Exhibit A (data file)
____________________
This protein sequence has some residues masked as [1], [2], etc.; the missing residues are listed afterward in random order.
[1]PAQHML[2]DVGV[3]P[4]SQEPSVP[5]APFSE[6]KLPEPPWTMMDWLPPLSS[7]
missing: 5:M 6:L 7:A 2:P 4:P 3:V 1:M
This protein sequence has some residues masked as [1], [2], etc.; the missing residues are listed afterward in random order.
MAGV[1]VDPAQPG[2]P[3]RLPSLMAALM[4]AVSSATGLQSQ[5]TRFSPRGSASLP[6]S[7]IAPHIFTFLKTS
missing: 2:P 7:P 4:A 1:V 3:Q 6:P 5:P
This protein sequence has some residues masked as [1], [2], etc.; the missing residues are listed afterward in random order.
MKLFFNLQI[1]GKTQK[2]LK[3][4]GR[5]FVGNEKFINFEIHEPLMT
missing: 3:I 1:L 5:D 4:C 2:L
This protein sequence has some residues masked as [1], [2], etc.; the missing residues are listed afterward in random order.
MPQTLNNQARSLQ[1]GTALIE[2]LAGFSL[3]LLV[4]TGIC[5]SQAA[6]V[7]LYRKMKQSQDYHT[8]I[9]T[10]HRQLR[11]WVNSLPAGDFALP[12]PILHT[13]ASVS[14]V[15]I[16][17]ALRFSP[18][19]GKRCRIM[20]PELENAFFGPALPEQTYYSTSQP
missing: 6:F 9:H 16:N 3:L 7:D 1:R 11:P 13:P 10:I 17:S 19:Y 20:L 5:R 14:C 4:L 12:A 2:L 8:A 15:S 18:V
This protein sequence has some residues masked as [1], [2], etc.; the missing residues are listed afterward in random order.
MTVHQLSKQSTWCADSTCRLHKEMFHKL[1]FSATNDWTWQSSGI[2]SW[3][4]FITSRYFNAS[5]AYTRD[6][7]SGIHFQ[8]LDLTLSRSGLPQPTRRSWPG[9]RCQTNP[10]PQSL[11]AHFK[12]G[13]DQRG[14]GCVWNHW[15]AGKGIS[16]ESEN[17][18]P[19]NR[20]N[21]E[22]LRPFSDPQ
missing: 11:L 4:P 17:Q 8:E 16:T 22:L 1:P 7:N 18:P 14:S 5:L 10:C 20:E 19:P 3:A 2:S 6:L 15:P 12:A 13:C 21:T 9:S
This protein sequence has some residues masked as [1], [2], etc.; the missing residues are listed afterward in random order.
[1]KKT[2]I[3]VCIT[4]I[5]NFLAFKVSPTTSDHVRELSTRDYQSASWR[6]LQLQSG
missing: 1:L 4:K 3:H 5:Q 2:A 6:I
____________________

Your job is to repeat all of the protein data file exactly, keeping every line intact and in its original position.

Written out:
This protein sequence has some residues masked as [1], [2], etc.; the missing residues are listed afterward in random order.
[1]PAQHML[2]DVGV[3]P[4]SQEPSVP[5]APFSE[6]KLPEPPWTMMDWLPPLSS[7]
missing: 5:M 6:L 7:A 2:P 4:P 3:V 1:M
This protein sequence has some residues masked as [1], [2], etc.; the missing residues are listed afterward in random order.
MAGV[1]VDPAQPG[2]P[3]RLPSLMAALM[4]AVSSATGLQSQ[5]TRFSPRGSASLP[6]S[7]IAPHIFTFLKTS
missing: 2:P 7:P 4:A 1:V 3:Q 6:P 5:P
This protein sequence has some residues masked as [1], [2], etc.; the missing residues are listed afterward in random order.
MKLFFNLQI[1]GKTQK[2]LK[3][4]GR[5]FVGNEKFINFEIHEPLMT
missing: 3:I 1:L 5:D 4:C 2:L
This protein sequence has some residues masked as [1], [2], etc.; the missing residues are listed afterward in random order.
MPQTLNNQARSLQ[1]GTALIE[2]LAGFSL[3]LLV[4]TGIC[5]SQAA[6]V[7]LYRKMKQSQDYHT[8]I[9]T[10]HRQLR[11]WVNSLPAGDFALP[12]PILHT[13]ASVS[14]V[15]I[16][17]ALRFSP[18][19]GKRCRIM[20]PELENAFFGPALPEQTYYSTSQP
missing: 6:F 9:H 16:N 3:L 7:D 1:R 11:P 13:P 10:I 17:S 19:Y 20:L 5:R 14:C 4:L 12:A 2:L 8:A 15:S 18:V
This protein sequence has some residues masked as [1], [2], etc.; the missing residues are listed afterward in random order.
MTVHQLSKQSTWCADSTCRLHKEMFHKL[1]FSATNDWTWQSSGI[2]SW[3][4]FITSRYFNAS[5]AYTRD[6][7]SGIHFQ[8]LDLTLSRSGLPQPTRRSWPG[9]RCQTNP[10]PQSL[11]AHFK[12]G[13]DQRG[14]GCVWNHW[15]AGKGIS[16]ESEN[17][18]P[19]NR[20]N[21]E[22]LRPFSDPQ
missing: 11:L 4:P 17:Q 8:E 16:T 22:L 1:P 7:N 18:P 14:S 5:L 10:C 20:E 19:P 3:A 2:S 6:L 15:P 12:A 13:C 21:T 9:S
This protein sequence has some residues masked as [1], [2], etc.; the missing residues are listed afterward in random order.
[1]KKT[2]I[3]VCIT[4]I[5]NFLAFKVSPTTSDHVRELSTRDYQSASWR[6]LQLQSG
missing: 1:L 4:K 3:H 5:Q 2:A 6:I